The Telegraph
Since 1st March, 1999
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Slow and steady to full convertibility

New Delhi, Dec. 6: The government today said it favoured opening up of the external sector, including moves towards capital account convertibitlity, even as the rupee surged to an eight-month peak of 43.64/65 to a dollar. It was buoyed by trade and foreign institutional inflows and a sliding dollar overseas.

Economic affairs secretary and former RBI deputy governor Rakesh Mohan said, 'There is a need to create an efficient financial sector ... keep on opening the external sector.'

Mohan, who was speaking at the India Economic Summit, however, added India has to do so 'carefully, with a very strong eye on the financial stability.'

Analysts said besides the strong FII and trade inflows, the top finance ministry officials' comment also helped boost the rupee in today's trading.

India's foreign exchange reserves have already crossed the $126-billion mark, riding the crest of a booming stock market and an economic upswing. Its huge forex kitty has in fact created fresh problems of a strengthening rupee, which is hurting exports. The thinking in favour of further opening up of the currency is backed by the belief that this will help manage the bursting forex kitty.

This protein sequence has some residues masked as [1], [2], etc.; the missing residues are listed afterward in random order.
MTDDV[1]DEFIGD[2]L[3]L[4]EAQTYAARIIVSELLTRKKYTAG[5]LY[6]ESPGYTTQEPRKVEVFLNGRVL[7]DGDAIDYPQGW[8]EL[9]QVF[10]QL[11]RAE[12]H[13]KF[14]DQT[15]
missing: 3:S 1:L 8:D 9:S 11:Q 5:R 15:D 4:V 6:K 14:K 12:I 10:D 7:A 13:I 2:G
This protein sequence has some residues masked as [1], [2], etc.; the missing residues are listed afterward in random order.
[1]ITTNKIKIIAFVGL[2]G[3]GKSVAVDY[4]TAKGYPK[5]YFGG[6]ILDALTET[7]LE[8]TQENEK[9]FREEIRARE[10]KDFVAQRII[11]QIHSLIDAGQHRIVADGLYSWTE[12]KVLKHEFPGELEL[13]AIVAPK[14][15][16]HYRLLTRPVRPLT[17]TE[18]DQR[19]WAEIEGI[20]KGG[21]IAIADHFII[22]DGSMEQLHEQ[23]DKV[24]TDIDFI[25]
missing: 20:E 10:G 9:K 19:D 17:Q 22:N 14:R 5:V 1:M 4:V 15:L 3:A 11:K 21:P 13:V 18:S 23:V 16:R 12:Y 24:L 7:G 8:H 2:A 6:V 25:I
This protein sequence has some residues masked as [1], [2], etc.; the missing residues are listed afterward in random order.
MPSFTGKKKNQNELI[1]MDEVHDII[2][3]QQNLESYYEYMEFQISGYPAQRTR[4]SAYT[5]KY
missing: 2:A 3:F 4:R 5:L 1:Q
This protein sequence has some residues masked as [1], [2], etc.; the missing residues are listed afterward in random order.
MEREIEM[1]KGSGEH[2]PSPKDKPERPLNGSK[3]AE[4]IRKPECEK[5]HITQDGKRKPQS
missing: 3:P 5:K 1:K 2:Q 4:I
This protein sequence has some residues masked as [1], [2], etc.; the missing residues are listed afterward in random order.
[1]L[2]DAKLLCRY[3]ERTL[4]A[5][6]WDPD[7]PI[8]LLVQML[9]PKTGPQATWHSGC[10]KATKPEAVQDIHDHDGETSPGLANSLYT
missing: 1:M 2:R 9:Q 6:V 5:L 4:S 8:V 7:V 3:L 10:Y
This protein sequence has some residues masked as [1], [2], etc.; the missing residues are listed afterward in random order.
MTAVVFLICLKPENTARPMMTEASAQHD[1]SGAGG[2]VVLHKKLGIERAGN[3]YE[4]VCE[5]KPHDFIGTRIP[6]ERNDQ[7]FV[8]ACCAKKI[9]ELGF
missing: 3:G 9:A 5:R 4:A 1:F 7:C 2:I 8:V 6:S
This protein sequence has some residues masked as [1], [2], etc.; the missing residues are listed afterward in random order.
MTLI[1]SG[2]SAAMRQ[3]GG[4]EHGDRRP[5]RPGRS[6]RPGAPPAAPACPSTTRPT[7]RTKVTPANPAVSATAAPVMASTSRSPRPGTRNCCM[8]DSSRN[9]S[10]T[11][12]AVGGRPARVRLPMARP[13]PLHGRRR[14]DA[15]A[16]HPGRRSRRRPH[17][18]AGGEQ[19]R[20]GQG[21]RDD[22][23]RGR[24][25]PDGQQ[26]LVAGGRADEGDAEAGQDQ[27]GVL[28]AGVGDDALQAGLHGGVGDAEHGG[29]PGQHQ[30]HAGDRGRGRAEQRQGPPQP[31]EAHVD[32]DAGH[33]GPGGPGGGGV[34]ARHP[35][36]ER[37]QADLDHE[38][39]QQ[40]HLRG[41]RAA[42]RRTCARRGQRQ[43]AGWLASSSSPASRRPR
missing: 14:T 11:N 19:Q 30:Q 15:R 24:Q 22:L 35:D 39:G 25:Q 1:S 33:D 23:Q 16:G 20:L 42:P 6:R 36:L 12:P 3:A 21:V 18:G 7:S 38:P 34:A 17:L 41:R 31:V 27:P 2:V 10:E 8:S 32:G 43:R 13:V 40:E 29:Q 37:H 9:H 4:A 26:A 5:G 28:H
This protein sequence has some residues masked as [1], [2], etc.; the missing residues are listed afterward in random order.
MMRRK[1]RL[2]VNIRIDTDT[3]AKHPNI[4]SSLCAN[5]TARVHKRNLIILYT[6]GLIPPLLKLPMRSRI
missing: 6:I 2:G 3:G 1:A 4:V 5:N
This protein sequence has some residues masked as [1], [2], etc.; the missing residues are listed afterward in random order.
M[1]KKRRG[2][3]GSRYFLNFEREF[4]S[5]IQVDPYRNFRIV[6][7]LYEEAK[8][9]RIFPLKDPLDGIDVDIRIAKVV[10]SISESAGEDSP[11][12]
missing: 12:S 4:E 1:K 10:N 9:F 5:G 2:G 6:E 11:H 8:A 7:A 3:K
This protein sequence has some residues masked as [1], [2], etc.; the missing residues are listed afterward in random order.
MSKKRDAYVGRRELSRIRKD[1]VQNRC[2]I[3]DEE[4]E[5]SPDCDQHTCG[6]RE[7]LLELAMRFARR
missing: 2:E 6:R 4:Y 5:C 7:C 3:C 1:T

The finance ministry official said, 'After the East Asian crisis of 1997-98, there was a wide debate on the speed of opening up the economy and the degree of capital account convertibility.'

'Low-income countries like India have to particularly keep a watch on financial stability' he added. Indian fiscal planners have always been careful in calibrating external market opening up, fearing a run on the rupee. If this happens, it will dent growth.

Mohan said unlike most developing nations, India was the only country, which did not suffer from any financial instability during its process of opening up of the economy.

India attained financial stability despite rapid reforms, he said, adding this tempo has to be maintained.

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